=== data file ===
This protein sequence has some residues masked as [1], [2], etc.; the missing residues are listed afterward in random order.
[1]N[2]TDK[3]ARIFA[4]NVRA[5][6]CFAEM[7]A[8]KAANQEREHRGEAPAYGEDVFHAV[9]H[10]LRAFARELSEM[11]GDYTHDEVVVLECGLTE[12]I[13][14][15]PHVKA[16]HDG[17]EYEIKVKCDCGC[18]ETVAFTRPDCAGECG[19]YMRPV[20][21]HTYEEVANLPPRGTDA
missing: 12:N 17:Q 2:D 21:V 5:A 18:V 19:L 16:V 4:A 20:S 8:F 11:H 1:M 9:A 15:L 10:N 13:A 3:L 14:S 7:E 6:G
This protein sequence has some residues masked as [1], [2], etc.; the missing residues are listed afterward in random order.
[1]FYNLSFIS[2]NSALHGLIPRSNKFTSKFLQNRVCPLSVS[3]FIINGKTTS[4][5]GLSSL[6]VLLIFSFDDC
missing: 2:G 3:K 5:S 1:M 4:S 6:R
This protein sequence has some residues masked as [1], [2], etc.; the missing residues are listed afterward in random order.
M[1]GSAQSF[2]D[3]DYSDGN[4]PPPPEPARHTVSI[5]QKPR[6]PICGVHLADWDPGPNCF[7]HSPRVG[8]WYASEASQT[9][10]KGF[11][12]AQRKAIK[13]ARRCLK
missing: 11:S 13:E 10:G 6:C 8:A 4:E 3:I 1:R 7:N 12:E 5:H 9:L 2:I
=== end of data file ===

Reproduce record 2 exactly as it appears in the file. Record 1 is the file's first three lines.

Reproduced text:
This protein sequence has some residues masked as [1], [2], etc.; the missing residues are listed afterward in random order.
[1]FYNLSFIS[2]NSALHGLIPRSNKFTSKFLQNRVCPLSVS[3]FIINGKTTS[4][5]GLSSL[6]VLLIFSFDDC
missing: 2:G 3:K 5:S 1:M 4:S 6:R